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Feds break Apple's code of App Store silence

Heads you're in. Tails you're out

Designing a Defense for Mobile Applications

The Jobsian coin flip

The government wastes no time in getting to the question at hand: "Did Apple act alone, or in consultation with AT&T, in deciding to reject the Google Voice application and related applications?" Apple, of course, denies AT&T's involvement: "No contractual conditions or non-contractual understandings with AT&T have been a factor in Apple’s decision-making process in this matter."

You know, every time I get arrested for drunk and disorderly conduct, I make a good faith effort not to mouth off to the police. It's not exactly a "non-contractual understanding," but more of a "I don't want to use a billy club as a toothbrush" understanding. Maybe AT&T is helping Apple "study" Google voice, just like how the beat cop helps me study a brick wall, after I help some douchebag study an empty pint glass.

Getting more general, Barack Obama's FCC asks Steve Jobs (who only gave $26,700 to the Democratic National Committee this year, down from his usual $50,000 ... cheapskate) "What are the standards for considering and approving iPhone applications?" See, if the government had been following the iPhone scene closely, they would know not to ask this one. This is a deep philosophical question that scholars have been cogitating on for years. There have been studies, journal articles published, conferences convened, and careers have been created and ruined on this single question.

Apple gives the same canned response that they give to developers, basically "oh we have a set of guidelines and this is the part where you piss off because we're Apple and you're not." What's interesting, though, are the details about the inner workings of the App Store approval process.

"There are more than 40 full-time trained reviewers, and at least two different reviewers study each application so that the review process is applied uniformly." See, now that's informative. I had always wondered how Apple has been so even-handed with the application of its policy, laboring to ensure that if an app is rejected for some reason, that there are no other apps in the store that have precisely the same functionality or the same potential copyright violations. Oh, wait.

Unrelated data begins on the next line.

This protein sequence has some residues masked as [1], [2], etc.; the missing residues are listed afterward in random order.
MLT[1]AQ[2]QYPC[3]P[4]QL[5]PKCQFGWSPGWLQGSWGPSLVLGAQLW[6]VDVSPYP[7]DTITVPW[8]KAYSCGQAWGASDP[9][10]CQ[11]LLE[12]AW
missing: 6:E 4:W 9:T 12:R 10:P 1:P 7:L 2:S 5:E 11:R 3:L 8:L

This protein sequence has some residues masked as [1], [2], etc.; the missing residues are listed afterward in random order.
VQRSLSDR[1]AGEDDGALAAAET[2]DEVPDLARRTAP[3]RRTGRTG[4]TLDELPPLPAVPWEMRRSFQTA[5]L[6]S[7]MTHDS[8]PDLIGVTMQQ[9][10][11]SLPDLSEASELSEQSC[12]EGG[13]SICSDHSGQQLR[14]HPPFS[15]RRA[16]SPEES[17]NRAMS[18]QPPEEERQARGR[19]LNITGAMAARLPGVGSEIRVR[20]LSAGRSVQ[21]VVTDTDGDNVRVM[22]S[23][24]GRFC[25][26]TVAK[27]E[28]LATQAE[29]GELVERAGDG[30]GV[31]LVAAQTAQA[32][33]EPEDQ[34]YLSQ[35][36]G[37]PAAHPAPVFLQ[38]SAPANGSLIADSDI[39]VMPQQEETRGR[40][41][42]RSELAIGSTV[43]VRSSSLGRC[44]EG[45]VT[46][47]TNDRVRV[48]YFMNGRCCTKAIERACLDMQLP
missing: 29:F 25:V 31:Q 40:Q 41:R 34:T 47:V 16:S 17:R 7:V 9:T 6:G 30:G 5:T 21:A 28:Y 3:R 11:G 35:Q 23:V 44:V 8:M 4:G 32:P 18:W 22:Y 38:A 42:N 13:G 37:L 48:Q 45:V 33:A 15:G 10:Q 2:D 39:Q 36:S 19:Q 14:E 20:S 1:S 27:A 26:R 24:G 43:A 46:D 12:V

Unfortunately, they don't go into the details of this training process, but the word on the street is that one of the two reviewers flips the coin and the other calls out "heads" or "tails." The key to keeping the system fair is that the second reviewer calls it while it's in the air. Or so I hear.

What's better, Apple says: "95% of applications are approved within 14 days of being submitted." And then a bit later: "We receive about 8,500 new applications and updates every week, and roughly 20% of them are not approved as originally submitted." Wait, what? Is this why you guys are taking so long to study the Google Voice app? I know that math is hard and all, but damn, don't make it harder. When the lawyers start adding conditions to statistics like that, everything gets wonky. A good lawyer can disprove subtraction.

After this, I've got to hand it to the FCC. They managed to pry more information out of Apple than any developer ever has. I guess they should add that to the iPhone Developer Guidelines: All requests for information must be submitted in writing from an organization with a standing army and the power to levy taxes. All else will be ignored. ®

Ted Dziuba is a co-founder at Milo.com You can read his regular Reg column, Fail and You, every other Monday.

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